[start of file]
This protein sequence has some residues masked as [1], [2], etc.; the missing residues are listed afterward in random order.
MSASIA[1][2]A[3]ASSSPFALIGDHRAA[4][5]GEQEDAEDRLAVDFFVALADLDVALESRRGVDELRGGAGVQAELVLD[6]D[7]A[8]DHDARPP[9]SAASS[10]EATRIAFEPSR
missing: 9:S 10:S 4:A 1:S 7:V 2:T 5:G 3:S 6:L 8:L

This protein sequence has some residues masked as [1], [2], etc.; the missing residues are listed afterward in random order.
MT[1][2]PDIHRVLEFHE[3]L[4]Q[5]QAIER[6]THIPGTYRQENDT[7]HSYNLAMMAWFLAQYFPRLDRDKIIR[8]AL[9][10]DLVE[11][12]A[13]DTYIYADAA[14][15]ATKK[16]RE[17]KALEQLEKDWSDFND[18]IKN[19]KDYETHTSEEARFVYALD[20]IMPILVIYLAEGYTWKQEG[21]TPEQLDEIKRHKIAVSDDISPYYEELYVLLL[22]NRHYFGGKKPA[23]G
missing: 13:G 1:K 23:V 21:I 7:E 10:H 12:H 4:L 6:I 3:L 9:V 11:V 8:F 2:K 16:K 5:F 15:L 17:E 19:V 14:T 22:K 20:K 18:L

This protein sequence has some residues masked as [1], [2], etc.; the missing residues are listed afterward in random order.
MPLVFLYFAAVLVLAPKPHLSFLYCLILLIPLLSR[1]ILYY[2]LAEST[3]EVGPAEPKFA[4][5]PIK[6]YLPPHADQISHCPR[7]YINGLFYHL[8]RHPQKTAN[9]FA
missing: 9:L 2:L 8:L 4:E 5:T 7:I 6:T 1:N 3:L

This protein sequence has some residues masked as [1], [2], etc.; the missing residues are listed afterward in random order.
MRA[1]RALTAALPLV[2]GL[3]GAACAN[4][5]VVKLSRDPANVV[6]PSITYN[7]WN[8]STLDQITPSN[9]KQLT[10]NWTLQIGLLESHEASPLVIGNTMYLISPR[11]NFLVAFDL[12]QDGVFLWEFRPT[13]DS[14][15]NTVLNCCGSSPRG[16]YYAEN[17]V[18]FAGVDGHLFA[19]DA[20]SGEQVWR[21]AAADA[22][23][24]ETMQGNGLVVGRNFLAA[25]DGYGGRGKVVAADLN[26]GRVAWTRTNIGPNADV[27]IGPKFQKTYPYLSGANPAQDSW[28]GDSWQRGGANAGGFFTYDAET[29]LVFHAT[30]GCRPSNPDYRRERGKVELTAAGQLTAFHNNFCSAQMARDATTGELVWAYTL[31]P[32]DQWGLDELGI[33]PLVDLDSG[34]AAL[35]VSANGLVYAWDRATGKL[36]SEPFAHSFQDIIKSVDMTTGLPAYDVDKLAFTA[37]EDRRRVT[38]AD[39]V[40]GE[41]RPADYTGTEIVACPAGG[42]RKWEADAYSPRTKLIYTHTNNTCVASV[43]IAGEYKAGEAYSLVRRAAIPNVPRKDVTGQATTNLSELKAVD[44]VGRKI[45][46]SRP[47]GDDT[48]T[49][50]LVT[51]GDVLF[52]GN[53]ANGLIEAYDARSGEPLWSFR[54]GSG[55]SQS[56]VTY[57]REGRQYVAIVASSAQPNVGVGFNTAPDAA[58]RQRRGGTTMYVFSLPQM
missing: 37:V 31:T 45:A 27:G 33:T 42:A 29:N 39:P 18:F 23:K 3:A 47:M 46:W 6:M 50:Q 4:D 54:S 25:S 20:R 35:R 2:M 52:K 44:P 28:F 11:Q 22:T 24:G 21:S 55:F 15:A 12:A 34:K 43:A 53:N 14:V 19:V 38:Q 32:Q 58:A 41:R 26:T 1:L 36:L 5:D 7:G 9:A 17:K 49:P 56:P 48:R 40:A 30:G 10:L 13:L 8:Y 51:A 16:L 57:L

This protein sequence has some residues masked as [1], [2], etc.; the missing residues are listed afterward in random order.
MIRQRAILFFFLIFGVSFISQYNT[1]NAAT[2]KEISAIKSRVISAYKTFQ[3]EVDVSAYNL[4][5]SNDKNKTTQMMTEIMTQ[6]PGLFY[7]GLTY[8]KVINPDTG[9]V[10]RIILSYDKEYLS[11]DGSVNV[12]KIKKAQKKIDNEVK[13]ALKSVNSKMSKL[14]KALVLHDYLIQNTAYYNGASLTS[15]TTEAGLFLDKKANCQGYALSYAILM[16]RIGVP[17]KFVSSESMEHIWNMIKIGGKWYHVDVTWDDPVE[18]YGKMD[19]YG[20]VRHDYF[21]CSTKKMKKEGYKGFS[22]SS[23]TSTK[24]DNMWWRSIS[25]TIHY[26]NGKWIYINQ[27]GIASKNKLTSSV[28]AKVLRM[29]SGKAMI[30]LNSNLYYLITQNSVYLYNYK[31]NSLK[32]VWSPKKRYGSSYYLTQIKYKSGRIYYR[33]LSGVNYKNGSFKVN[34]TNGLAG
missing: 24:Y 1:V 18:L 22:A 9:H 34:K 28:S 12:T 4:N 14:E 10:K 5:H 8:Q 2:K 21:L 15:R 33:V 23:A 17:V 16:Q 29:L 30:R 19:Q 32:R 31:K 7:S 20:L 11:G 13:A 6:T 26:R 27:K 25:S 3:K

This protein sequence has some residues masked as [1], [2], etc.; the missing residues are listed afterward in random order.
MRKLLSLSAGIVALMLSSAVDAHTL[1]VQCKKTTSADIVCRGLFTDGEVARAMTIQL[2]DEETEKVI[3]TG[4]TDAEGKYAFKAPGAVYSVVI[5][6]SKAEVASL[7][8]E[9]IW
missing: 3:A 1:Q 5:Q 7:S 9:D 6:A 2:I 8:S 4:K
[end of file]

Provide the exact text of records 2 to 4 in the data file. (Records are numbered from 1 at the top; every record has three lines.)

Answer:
This protein sequence has some residues masked as [1], [2], etc.; the missing residues are listed afterward in random order.
MT[1][2]PDIHRVLEFHE[3]L[4]Q[5]QAIER[6]THIPGTYRQENDT[7]HSYNLAMMAWFLAQYFPRLDRDKIIR[8]AL[9][10]DLVE[11][12]A[13]DTYIYADAA[14][15]ATKK[16]RE[17]KALEQLEKDWSDFND[18]IKN[19]KDYETHTSEEARFVYALD[20]IMPILVIYLAEGYTWKQEG[21]TPEQLDEIKRHKIAVSDDISPYYEELYVLLL[22]NRHYFGGKKPA[23]G
missing: 13:G 1:K 23:V 21:I 7:E 10:H 12:H 4:L 6:I 3:L 9:V 11:V 8:F 2:K 16:K 5:F 15:L 17:E 19:V 14:T 22:K 20:K 18:L

This protein sequence has some residues masked as [1], [2], etc.; the missing residues are listed afterward in random order.
MPLVFLYFAAVLVLAPKPHLSFLYCLILLIPLLSR[1]ILYY[2]LAEST[3]EVGPAEPKFA[4][5]PIK[6]YLPPHADQISHCPR[7]YINGLFYHL[8]RHPQKTAN[9]FA
missing: 9:L 2:L 8:L 4:E 5:T 7:I 6:T 1:N 3:L

This protein sequence has some residues masked as [1], [2], etc.; the missing residues are listed afterward in random order.
MRA[1]RALTAALPLV[2]GL[3]GAACAN[4][5]VVKLSRDPANVV[6]PSITYN[7]WN[8]STLDQITPSN[9]KQLT[10]NWTLQIGLLESHEASPLVIGNTMYLISPR[11]NFLVAFDL[12]QDGVFLWEFRPT[13]DS[14][15]NTVLNCCGSSPRG[16]YYAEN[17]V[18]FAGVDGHLFA[19]DA[20]SGEQVWR[21]AAADA[22][23][24]ETMQGNGLVVGRNFLAA[25]DGYGGRGKVVAADLN[26]GRVAWTRTNIGPNADV[27]IGPKFQKTYPYLSGANPAQDSW[28]GDSWQRGGANAGGFFTYDAET[29]LVFHAT[30]GCRPSNPDYRRERGKVELTAAGQLTAFHNNFCSAQMARDATTGELVWAYTL[31]P[32]DQWGLDELGI[33]PLVDLDSG[34]AAL[35]VSANGLVYAWDRATGKL[36]SEPFAHSFQDIIKSVDMTTGLPAYDVDKLAFTA[37]EDRRRVT[38]AD[39]V[40]GE[41]RPADYTGTEIVACPAGG[42]RKWEADAYSPRTKLIYTHTNNTCVASV[43]IAGEYKAGEAYSLVRRAAIPNVPRKDVTGQATTNLSELKAVD[44]VGRKI[45][46]SRP[47]GDDT[48]T[49][50]LVT[51]GDVLF[52]GN[53]ANGLIEAYDARSGEPLWSFR[54]GSG[55]SQS[56]VTY[57]REGRQYVAIVASSAQPNVGVGFNTAPDAA[58]RQRRGGTTMYVFSLPQM
missing: 37:V 31:T 45:A 27:G 33:T 42:A 29:N 39:P 18:F 23:K 3:A 47:M 46:W 6:M 50:Q 4:D 54:S 25:S 20:R 35:R 2:M 52:K 44:P 28:F 11:Q 22:T 24:G 21:S 55:F 15:A 12:A 34:K 43:A 53:N 14:V 19:V 38:Q 32:Q 58:A 41:R 26:T 1:L 36:L 5:D 7:G 9:A 17:K 49:P 56:P 48:R 40:A 30:G 10:L 13:L 8:Y 51:A 16:L 57:L